We don't do stars...
We don't do thumbs...
We read children's books and grade them in 10 categories:
literary quality
descriptive ability
humor (if attempted)
illustrations (if present)
believability of characters
believability of situations
overall reading enjoyment

There is no grading curve. There are no points for classroom participation. There is no extra credit.
If you disagree, come speak to us after class.

The Grading System

A+.....this means (guess what) we think it's great. So great it surprised even us.
A.....this means it's pretty darn good. A book we'd recommend to just about everyone we know.
B.....better than most. Not exactly Shakespeare for kids, though, if you get our drift.
C.....mediocre. Like the color beige, it didn't stand out.
D.....we didn't like it. There were more bad aspects than good ones.
F.....it reeked of badness. We read it over and over when we are in dire need of hysterical laughter.
F-.....We're pretty sure Dante had a circle of hell for the people who wrote these...and a lower circle for those who published them.

Wednesday, September 30, 2009

Special Topic: If at first you don't succeed...

I recently came across a book by one of my favorite authors—and I hated it. The story was so cloying and poorly written that I often found myself convulsed in laughter. The characters are terribly unbelievable and too perfect to be likable; the events are hilariously clichĂ©; the plot is unoriginal and dreadfully predictable. Here’s a sample of dialogue:

…he stood beside her and held his hat above her head, saying, “Will you accept the only shelter I can give? The damp drops falling on your hair will chill you.” (NOTE: Aren’t all drops damp??)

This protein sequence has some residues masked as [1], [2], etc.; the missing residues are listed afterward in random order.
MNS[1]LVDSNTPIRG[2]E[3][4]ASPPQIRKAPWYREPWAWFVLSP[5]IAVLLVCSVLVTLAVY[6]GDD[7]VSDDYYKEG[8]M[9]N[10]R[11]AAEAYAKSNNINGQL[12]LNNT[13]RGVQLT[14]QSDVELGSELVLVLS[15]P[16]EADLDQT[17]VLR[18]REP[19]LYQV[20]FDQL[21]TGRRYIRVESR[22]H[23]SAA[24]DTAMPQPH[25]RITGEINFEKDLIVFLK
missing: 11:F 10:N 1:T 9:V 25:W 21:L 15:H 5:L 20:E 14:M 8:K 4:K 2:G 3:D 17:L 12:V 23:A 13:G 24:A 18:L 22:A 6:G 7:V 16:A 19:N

As she looked up to thank him, she saw blood upon his hand. “You have wounded yourself. How did it happen?” she asked.

“It is nothing but a scratch from the rough stones, and won in a good cause,” he answered, smiling.

“But it was gained in moving them for me. It must be painful. Let me bind it with my handkerchief,” she asked timidly.

“If you please, but ‘tis not worth the trouble.”

And as Edith stooped to place it on his hand, Amy saw a strange, bright smile rest upon his face as he looked upon her head, bent before him with the raindrops shining in her dark, disordered hair, which fell upon her shoulder…

I should have clarified: this is a RANDOM example of dialogue. There are worse.

When you’re done gagging, consider this: the excerpt above is from the book The Inheritance, the first novel completed by Louisa May Alcott, when she was seventeen years old. It wasn’t published then. It probably shouldn’t be now, except to serve as an example to all of us of a few things:

1) It’s a rare teenager who can get past the passions and inexperience of adolescence to write a book worthy of publishing. Even the author of Little Women couldn’t manage it.

2) Perfect characters are muy boring.

3) Don’t let rejection stop you. Just because an editor hates your book (or just because I hate your book!) doesn’t mean you don’t have what it takes to become a great author. You have to have a hide of steel and a lot of perseverance; you also have to have an ear for honest constructive criticism. Louisa May Alcott was lucky enough to have editors, friends, and family members who were willing to point out her flaws in writing. She fixed (most of) them. She kept writing. She became one of the most beloved authors of all time. And if she was alive now, she would be rolling in what she made from the movie deal.

I address this in particular to the many young writers out there: By all means, don’t stop writing when you recognize flaws in your writing, or when finishing a story is harder than you anticipated, or when even your mom thinks your book stinks. Keep writing. Keep living. Keep gaining maturity and experience and keep piling up criticism and rejections (though I wouldn’t recommend actually submitting anything to a publisher until someone other than you and your mom love it—try contests for young writers instead). Remember that drops are always damp.

Try, try again.

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